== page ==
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NY G80175

August 11, 2000

MAR-2 RR:NC:N1:113 G80175


Mr. Greg J. Osnes
Geo. S. Bush & Co., Inc.
P.O. Box 8829
Portland OR 97208


Dear Mr. Osnes:

This is in response to your letter dated July 24, 2000, on behalf of GB II Corporation/Columbia River Knife & Tool, requesting a ruling on the proper method of marking a pocket knife imported in an open cardboard box. A marked sample container was submitted with your letter for review.

The merchandise is a pocketknife made in Taiwan. Each knife is imported with a country-of-origin marking on the blade that conforms to the requirements of 19 CFR 134.43(a). The knives are packaged in two types of unsealed cardboard containers. One container has an additional country-of-origin marking on the end, and the other does not. Further, you remark that it is the practice in the trade to display the knives in a glass counter case or enclosed display rack; therefore, any purchaser would be able examine the article before purchase. The box is also marked with the name of a locality in the United States, “COLUMBIA RIVER knife & tool.” The Columbia River forms the boundary between Oregon and the State of Washington. You ask which, if any, of these markings is acceptable. You stated over the telephone that the company has applied to the U.S. Patent and Trademark Office for registration of a trademark for that name. The application for the trademark is still pending.

The marking statute, section 304, Tariff Act of 1930, as amended (19 U.S.C. 1304), provides that, unless excepted, every article of foreign origin (or its container) imported into the U.S. shall be marked in a conspicuous place as legibly, indelibly and permanently as the nature of the article (or its container) will permit, in such a manner as to indicate to the ultimate purchaser in the U.S. the English name of the country of origin of the article.

Part 134, Customs Regulations (19 CFR Part 134), implements the country of origin marking requirements and exceptions of 19 U.S.C. 1304. Section 134.41(b), Customs Regulations (19 CFR 134.41(b)), mandates that the ultimate purchaser in the U.S. must be able to find the marking easily and read it without strain. The purpose of the marking statute was stated by the Court of Customs and Patent Appeals in United States v. Friedlaender & Co., 27 CCPA 297, 302, C.A.D. 104 (1940) as to permit the ultimate purchaser, "by knowing where the goods were produced, [to] be able to buy or refuse to buy them, if such marking should influence his will." Section 134.1(d), defines the ultimate purchaser as generally the last person in the U.S. who will receive the article in the form in which it was imported. If an imported article is to be sold at retail in its imported form, the purchaser at retail is the ultimate purchaser. In this case, the ultimate purchaser of the knives is the consumer who purchases the product at retail.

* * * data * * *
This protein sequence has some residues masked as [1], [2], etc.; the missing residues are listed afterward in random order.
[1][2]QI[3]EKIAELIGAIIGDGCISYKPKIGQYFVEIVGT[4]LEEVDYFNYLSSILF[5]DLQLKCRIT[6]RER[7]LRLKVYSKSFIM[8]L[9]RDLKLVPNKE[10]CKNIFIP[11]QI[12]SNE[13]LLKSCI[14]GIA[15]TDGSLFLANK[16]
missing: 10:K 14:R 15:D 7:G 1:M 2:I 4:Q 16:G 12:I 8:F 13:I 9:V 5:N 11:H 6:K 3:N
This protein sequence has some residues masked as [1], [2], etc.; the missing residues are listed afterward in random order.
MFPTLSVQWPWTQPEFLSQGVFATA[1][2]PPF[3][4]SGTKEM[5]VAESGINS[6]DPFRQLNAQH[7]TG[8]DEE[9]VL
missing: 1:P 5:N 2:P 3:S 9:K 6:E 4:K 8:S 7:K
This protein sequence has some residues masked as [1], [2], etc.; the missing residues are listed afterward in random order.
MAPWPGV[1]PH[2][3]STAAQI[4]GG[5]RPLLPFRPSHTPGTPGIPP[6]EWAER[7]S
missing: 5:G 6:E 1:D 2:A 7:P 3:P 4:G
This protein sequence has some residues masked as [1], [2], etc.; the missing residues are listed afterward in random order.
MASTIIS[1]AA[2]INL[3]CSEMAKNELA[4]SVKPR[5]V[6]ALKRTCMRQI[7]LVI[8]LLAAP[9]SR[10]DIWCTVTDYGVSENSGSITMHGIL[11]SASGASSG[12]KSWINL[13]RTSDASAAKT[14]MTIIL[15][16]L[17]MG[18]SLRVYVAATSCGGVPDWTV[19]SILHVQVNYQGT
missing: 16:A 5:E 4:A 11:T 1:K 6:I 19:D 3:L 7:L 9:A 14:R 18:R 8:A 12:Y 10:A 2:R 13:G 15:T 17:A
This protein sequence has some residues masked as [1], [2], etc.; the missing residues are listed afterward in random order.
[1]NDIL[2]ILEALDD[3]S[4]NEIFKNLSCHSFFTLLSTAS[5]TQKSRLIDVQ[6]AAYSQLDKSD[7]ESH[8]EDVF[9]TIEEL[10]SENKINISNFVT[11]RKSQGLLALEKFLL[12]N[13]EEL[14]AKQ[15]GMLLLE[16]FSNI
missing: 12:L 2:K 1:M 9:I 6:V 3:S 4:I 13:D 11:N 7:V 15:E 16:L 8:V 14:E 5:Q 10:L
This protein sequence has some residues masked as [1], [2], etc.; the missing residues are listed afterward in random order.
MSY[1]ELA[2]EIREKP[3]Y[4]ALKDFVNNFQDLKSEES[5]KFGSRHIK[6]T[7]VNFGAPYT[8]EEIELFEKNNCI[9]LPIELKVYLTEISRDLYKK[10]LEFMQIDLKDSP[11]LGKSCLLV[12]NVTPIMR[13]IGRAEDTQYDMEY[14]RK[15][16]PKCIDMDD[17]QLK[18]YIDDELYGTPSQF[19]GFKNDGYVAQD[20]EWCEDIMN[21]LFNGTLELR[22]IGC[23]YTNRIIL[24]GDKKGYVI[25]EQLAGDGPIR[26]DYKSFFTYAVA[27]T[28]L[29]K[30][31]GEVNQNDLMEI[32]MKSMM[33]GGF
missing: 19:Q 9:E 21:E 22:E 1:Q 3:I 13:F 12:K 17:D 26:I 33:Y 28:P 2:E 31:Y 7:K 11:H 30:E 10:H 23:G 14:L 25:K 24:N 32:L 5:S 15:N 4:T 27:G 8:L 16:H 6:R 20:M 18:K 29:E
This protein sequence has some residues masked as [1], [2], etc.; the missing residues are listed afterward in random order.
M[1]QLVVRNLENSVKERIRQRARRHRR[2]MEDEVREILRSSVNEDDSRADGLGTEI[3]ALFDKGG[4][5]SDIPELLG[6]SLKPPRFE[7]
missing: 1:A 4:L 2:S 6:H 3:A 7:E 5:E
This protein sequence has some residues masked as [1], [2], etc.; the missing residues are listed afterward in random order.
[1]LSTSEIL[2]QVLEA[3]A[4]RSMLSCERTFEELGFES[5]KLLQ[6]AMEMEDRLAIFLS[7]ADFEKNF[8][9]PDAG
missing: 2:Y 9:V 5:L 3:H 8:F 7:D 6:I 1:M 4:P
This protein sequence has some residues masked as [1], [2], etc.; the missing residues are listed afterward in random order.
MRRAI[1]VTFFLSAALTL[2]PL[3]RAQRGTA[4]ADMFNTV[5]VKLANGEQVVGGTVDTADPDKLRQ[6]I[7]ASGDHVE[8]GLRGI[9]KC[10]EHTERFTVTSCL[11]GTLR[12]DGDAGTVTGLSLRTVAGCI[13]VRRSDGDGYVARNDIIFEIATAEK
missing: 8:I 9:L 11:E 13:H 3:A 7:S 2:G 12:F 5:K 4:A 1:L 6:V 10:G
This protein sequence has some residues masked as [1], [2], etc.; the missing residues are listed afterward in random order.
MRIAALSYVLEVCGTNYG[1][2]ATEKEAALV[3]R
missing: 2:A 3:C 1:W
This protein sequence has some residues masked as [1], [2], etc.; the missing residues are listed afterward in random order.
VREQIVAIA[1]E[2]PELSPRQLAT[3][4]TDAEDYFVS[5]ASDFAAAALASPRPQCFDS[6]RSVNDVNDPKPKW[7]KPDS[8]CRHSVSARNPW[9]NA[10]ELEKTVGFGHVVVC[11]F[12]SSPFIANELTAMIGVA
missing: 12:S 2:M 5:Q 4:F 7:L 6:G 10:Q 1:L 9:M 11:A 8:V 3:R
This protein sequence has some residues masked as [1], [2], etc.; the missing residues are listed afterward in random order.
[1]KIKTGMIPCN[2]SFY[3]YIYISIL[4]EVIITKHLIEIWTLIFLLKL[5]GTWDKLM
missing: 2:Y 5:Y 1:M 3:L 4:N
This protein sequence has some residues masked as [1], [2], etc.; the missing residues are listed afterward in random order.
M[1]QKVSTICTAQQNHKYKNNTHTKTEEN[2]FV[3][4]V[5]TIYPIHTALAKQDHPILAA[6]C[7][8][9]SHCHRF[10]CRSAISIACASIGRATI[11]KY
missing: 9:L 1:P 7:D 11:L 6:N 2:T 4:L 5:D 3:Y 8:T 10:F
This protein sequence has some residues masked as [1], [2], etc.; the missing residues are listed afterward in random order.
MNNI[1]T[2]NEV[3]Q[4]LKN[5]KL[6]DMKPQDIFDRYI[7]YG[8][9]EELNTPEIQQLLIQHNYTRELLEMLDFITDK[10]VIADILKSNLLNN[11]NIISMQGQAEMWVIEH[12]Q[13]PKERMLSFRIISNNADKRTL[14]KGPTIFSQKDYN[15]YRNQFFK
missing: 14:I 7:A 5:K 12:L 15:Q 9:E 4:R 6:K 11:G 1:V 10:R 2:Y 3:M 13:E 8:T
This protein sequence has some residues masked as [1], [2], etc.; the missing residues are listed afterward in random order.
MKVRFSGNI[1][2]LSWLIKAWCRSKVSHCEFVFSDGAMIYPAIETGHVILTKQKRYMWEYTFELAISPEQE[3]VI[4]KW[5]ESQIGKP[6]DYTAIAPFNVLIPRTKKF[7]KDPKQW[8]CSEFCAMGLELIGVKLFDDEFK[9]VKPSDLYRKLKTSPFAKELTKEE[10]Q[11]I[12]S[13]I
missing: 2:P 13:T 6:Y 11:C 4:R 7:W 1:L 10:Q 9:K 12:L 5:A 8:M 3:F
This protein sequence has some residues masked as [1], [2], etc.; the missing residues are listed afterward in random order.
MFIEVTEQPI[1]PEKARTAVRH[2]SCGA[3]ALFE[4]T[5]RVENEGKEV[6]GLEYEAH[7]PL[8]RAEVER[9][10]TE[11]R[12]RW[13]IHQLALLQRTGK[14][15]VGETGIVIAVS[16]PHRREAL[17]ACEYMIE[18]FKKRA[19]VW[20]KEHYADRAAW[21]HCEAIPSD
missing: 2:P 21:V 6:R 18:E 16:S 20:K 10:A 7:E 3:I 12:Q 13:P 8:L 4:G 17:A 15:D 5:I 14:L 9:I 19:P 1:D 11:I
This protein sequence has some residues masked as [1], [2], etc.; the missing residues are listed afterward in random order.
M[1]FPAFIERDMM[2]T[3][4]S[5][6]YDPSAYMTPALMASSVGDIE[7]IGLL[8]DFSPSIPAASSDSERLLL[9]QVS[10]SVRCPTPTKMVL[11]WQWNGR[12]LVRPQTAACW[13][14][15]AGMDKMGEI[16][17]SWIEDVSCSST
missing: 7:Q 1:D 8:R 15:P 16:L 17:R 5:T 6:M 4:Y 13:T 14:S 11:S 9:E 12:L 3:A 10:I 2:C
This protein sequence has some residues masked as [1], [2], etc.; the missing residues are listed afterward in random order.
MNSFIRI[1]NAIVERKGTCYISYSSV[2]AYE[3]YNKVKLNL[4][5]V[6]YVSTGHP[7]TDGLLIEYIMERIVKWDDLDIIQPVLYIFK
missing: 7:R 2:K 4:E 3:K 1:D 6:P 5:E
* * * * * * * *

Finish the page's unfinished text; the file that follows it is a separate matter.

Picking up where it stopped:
Special marking requirements for knives and forks are set forth at 19 CFR 134.43(a), specifying that those and certain other articles are to be marked by means of die stamping, cast-in-mold lettering, etching, engraving, or by affixing metal plates to the article. However, these requirements have been construed to be subject to the general exception from individual country of origin marking provided at 19 U.S.C. 1304(a)(3)(D), which permits an article to be excepted from marking if the marking of its container will reasonably indicate its country of origin. The exception is set forth in the regulations at 19 CFR 134.32(d). See C.S.D. 80-44. Generally, in order to approve this exception Customs officials must be satisfied that the imported article will, in all foreseeable circumstances, reach the ultimate purchaser in its properly marked, unopened container.

In C.S.D. 80-44 Customs determined that the marking of retail "presentation packs" containing silver plated flatware would not qualify the flatware for the exception for marked containers. Customs found that the purchaser at retail would be likely to open the presentation pack to examine the merchandise, thereby making it conceivable that the unmarked flatware would be sold without its marked container.

In this case, you have stated that it is usual in the trade to sell the knives outside the box. Therefore, each knife is required to be marked in accordance with the special marking requirements of 19 CFR 134.43(a).